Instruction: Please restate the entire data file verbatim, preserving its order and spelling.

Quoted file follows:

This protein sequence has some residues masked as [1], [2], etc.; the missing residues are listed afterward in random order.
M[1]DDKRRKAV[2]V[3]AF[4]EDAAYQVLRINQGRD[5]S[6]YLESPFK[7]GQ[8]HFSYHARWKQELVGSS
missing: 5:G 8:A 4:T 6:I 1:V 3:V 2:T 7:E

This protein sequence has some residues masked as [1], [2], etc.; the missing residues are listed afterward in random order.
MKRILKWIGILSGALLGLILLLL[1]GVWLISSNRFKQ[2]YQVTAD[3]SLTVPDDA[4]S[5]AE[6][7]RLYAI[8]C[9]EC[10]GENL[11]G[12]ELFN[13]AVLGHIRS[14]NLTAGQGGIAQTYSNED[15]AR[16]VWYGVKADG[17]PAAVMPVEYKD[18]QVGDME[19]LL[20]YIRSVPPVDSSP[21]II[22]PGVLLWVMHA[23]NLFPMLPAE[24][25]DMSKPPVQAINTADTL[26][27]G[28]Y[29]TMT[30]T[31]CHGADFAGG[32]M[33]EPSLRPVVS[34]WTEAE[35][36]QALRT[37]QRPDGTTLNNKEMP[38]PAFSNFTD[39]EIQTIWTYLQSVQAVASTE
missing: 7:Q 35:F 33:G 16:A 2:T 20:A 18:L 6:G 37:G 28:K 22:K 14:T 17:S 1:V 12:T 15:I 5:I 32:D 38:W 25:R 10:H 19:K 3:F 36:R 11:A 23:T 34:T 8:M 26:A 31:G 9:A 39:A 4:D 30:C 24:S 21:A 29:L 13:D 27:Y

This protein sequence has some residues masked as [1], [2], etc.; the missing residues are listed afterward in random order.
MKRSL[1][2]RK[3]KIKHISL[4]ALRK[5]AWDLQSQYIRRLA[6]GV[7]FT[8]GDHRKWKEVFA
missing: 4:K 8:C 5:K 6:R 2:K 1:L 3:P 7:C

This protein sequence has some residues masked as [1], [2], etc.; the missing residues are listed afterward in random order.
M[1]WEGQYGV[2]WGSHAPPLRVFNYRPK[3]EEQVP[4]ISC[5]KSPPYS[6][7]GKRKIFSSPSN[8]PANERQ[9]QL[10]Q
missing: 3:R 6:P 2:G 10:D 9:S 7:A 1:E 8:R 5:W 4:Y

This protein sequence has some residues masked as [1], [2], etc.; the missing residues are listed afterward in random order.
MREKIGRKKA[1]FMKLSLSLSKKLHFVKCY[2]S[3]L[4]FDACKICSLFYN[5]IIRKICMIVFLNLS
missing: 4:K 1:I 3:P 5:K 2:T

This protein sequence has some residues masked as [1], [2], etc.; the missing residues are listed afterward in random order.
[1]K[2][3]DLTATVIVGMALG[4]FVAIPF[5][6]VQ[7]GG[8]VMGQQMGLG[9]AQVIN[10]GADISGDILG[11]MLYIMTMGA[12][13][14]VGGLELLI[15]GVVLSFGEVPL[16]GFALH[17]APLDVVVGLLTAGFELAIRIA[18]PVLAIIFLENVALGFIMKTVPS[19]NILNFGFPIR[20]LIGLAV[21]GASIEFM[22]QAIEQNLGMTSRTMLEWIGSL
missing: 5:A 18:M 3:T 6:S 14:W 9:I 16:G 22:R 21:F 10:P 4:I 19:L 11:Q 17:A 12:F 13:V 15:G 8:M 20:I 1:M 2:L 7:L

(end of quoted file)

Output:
This protein sequence has some residues masked as [1], [2], etc.; the missing residues are listed afterward in random order.
M[1]DDKRRKAV[2]V[3]AF[4]EDAAYQVLRINQGRD[5]S[6]YLESPFK[7]GQ[8]HFSYHARWKQELVGSS
missing: 5:G 8:A 4:T 6:I 1:V 3:V 2:T 7:E

This protein sequence has some residues masked as [1], [2], etc.; the missing residues are listed afterward in random order.
MKRILKWIGILSGALLGLILLLL[1]GVWLISSNRFKQ[2]YQVTAD[3]SLTVPDDA[4]S[5]AE[6][7]RLYAI[8]C[9]EC[10]GENL[11]G[12]ELFN[13]AVLGHIRS[14]NLTAGQGGIAQTYSNED[15]AR[16]VWYGVKADG[17]PAAVMPVEYKD[18]QVGDME[19]LL[20]YIRSVPPVDSSP[21]II[22]PGVLLWVMHA[23]NLFPMLPAE[24][25]DMSKPPVQAINTADTL[26][27]G[28]Y[29]TMT[30]T[31]CHGADFAGG[32]M[33]EPSLRPVVS[34]WTEAE[35][36]QALRT[37]QRPDGTTLNNKEMP[38]PAFSNFTD[39]EIQTIWTYLQSVQAVASTE
missing: 7:Q 35:F 33:G 16:A 2:T 20:A 18:L 6:G 37:G 28:K 22:K 14:T 17:S 1:V 12:T 15:I 5:I 32:D 38:W 25:R 10:H 19:K 3:F 36:R 11:A 23:T 34:T 8:M 26:A 31:G 9:A 39:A 4:D 30:C 24:S 21:A 29:L 13:D 27:Y

This protein sequence has some residues masked as [1], [2], etc.; the missing residues are listed afterward in random order.
MKRSL[1][2]RK[3]KIKHISL[4]ALRK[5]AWDLQSQYIRRLA[6]GV[7]FT[8]GDHRKWKEVFA
missing: 4:K 8:C 5:K 6:R 2:K 1:L 3:P 7:C

This protein sequence has some residues masked as [1], [2], etc.; the missing residues are listed afterward in random order.
M[1]WEGQYGV[2]WGSHAPPLRVFNYRPK[3]EEQVP[4]ISC[5]KSPPYS[6][7]GKRKIFSSPSN[8]PANERQ[9]QL[10]Q
missing: 3:R 6:P 2:G 10:D 9:S 7:A 1:E 8:R 5:W 4:Y

This protein sequence has some residues masked as [1], [2], etc.; the missing residues are listed afterward in random order.
MREKIGRKKA[1]FMKLSLSLSKKLHFVKCY[2]S[3]L[4]FDACKICSLFYN[5]IIRKICMIVFLNLS
missing: 4:K 1:I 3:P 5:K 2:T

This protein sequence has some residues masked as [1], [2], etc.; the missing residues are listed afterward in random order.
[1]K[2][3]DLTATVIVGMALG[4]FVAIPF[5][6]VQ[7]GG[8]VMGQQMGLG[9]AQVIN[10]GADISGDILG[11]MLYIMTMGA[12][13][14]VGGLELLI[15]GVVLSFGEVPL[16]GFALH[17]APLDVVVGLLTAGFELAIRIA[18]PVLAIIFLENVALGFIMKTVPS[19]NILNFGFPIR[20]LIGLAV[21]GASIEFM[22]QAIEQNLGMTSRTMLEWIGSL
missing: 5:A 18:M 3:T 6:S 14:W 9:I 16:G 22:R 21:F 10:P 4:I 19:L 11:Q 17:A 12:F 13:V 15:G 8:M 20:I 1:M 2:L 7:L